panorama with distractions galore react on you like a picture gallery.
But at Saint-Raphaël the sea dominates. The Mediterranean alone holds
you.

This is why you cannot endorse the bald statement flung at you by the
famous sundial of the Rue de France at Nice:

"Io vado e vengo ogni giorno,
Ma tu andrai senza ritorno."


It may be true enough of Nice that you will not go back. One has the
confusion of human activities everywhere and tires of it everywhere.
But just the sea alone is always new. Of course in the end the
immortal sun has the better of you. But as long as life does last the
effort will be made to get back to the Boulevard Felix-Martin at
Saint-Raphaël. For there, better than anywhere else on the Riviera,
one can look at the sea.




CHAPTER XV

THÉOULE

From Cannes to Menton the Riviera is cursed with electric tram lines.
We were led beyond Cannes to the Corniche de l'Estérel by the absence
of a tram line. We could not get away from the railway, however,
without abandoning the coast. Is there any place desirable for living
purposes in which the railway does not obtrude? When choosing a
country residence, men with families, unless they have several motors
and several chauffeurs, must stick close to the railway. Monsieur
l'Adjoint was showing us the salon of his villa when a whistle
announced the Vintimille express. He hastened to anticipate the train
by reassuring us that there was a deep cut back of the villa and that
the road-bed veered away from us just at the corner of the garden. It
was in the neighboring villa that trains were really heard. We were to
believe him - at that moment chandeliers and windows and two vases of
dried grasses on the mantelpiece danced a passing greeting to the
train. Monsieur l'Adjoint thought that he had failed to carry the day.
But we live on a Paris boulevard, and know that noises are comparative.
Vintimille expresses were not going to pass all the time.

We were glad that the railway had not deterred us. It was good to be
right above the water. Some people do not like the glare of sun
reflected from the sea. But they are late risers. Parents of small
children are accustomed to waking with the sun. On the first morning
in the Villa Étoile the baby chuckled early. Sun spots were dancing on
the ceiling, and she was watching them. The breakfast on the terrace
was no hurried swallowing of a cup of coffee with eyes fixed upon a
newspaper propped against a sugar bowl. The agreement of the day
before had been tripartite. The proprietor was easily satisfied with
bank notes. But the wife had not consented to leave the freedom of the
hotel until it had been solemnly agreed that newspapers were to be
refused entrance into the Villa Étoile, and that watches were not to be
drawn out (even furtively) from waistcoat pockets.

Unless agreements are fortified by favorable circumstances and
constantly recurring interest, they are seldom lived up to. When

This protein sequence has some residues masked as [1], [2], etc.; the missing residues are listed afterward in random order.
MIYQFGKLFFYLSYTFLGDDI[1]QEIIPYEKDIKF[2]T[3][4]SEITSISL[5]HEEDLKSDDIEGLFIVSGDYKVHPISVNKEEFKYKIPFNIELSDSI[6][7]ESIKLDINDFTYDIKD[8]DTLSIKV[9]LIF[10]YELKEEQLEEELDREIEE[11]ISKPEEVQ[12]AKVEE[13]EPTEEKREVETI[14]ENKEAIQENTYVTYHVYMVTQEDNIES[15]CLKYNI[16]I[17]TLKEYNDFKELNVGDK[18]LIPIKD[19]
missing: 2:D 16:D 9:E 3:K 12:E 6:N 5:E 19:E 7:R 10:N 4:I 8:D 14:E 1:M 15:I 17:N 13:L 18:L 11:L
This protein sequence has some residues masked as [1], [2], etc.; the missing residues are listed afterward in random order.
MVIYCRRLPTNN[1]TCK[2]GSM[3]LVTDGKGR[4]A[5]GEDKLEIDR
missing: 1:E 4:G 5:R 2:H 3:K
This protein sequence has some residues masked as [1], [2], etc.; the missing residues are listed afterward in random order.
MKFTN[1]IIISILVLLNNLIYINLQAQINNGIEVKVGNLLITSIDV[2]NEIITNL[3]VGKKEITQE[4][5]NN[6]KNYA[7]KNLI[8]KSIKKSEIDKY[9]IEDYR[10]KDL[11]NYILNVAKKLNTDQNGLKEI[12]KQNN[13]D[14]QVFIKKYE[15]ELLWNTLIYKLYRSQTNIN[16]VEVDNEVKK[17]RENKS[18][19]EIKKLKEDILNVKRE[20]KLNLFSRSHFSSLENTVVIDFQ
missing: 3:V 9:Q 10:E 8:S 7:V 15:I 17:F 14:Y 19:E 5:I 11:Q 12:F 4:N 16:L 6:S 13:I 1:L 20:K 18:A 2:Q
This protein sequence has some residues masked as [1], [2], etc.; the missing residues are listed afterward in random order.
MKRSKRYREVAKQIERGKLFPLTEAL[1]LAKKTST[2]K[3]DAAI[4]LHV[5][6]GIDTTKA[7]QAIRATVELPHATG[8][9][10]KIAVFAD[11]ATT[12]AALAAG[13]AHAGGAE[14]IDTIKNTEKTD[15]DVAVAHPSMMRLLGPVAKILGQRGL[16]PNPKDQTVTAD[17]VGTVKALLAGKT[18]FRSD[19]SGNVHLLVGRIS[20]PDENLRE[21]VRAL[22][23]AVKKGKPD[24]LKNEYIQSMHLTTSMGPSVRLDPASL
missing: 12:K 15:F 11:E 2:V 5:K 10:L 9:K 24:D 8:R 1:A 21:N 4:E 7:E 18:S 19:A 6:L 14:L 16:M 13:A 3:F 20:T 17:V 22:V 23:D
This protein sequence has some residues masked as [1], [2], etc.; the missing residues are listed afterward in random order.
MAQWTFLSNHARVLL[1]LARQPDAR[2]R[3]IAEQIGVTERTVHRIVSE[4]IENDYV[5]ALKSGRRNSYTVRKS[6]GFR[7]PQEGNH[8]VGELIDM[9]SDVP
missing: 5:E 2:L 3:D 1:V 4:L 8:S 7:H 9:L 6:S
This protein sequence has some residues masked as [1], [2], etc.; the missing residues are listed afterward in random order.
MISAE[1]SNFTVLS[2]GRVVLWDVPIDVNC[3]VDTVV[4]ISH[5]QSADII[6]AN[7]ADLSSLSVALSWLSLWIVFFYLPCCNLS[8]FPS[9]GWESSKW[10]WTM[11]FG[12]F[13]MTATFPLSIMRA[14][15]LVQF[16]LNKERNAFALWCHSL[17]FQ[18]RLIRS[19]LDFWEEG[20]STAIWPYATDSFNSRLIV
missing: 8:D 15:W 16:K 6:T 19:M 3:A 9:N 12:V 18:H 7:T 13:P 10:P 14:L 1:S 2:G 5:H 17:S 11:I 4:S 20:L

promises are difficult to keep, where are the men of their word? Doing
what one does not want to do is a sad business. That is why Puritanism
is associated with gloom. On the terrace of the Villa Étoile no man
could want to look at a newspaper or a watch. Across the Gulf of La
Napoule lies Cannes. Beyond Cannes is the Cap d'Antibes. Mountains,
covered with snow and coming down to the sea in successive chains, form
the eastern horizon. Inland, Grasse is nestled close under them.
Seaward, the Iles de Lérins seem to float upon the water. For on
Sainte-Marguerite the line of demarcation between Mediterranean blue
and forest green is sharp, and Saint-Honorat, dominated by the soft
gray of the castle and abbey, is like a reflected cloud. Between
Théoule and Cannes the railway crosses the viaduct of the Siagne.
Through the arches one can see the golf course on which an English
statesman thought out the later phases of British Imperialism. To the
west, the Gulf of La Napoule ends in the pine-covered promontory of the
Esquillon. Except for a very small beach in front of the Théoule
hotel, the coast is rocky. From February to May our terrace outlook
competed successfully with duties elsewhere.

Young and old in Théoule have to make a daily effort to enjoy
educational and religious privileges. We wondered at first why the
school and church were placed on the promontory, a good mile and a half
from the town. But later we came to realize that this was a salutary
measure. The climate is insidious. A daily antidote against laziness
is needed. I was glad that I volunteered to take the children to
school at eight and two, and go after them at eleven and four, and that
they held me to it. In order to reach a passable route on the steep
wall of rock and pine, the road built by the Touring-Club de France
makes a bend of two kilometers in the valley behind Théoule. By taking
a footpath from the hotel, the pedestrian eliminates the bend in five
minutes. In spite of curves, the road is continuously steep and keeps
a heavy grade until it reaches the Pointe de l'Esquillon.

I never tired of the four times a day. Between the Villa Étoile and
the town was the castle, built on the water's edge. After Louis XIV it
became a soap factory, and was restored to its ancient dignity only
recently. I ought not to say "dignity," for the restorer was a baron
of industry, and his improvements are distressing. The entrance to the
park created on the inner side of the road opposite the château is the
result of landscape dentistry. The creator did not find that the
natural rock lent itself to his fancies, and filled in the hollows with
stones of volcanic origin. On the side of the hill, fountains and
pools and a truly massive flight of steps have been made. Scrawny firs
are trying to grow where they ought not to. Quasi-natural urns
overflow with captive flowers, geraniums and nasturtiums predominating.
Ferns hang as gracefully as shirtings displayed in a department store
window. Stone lions defy, and terra cotta stags run away from,
porcelain dogs. There are bowers and benches of imitation petrified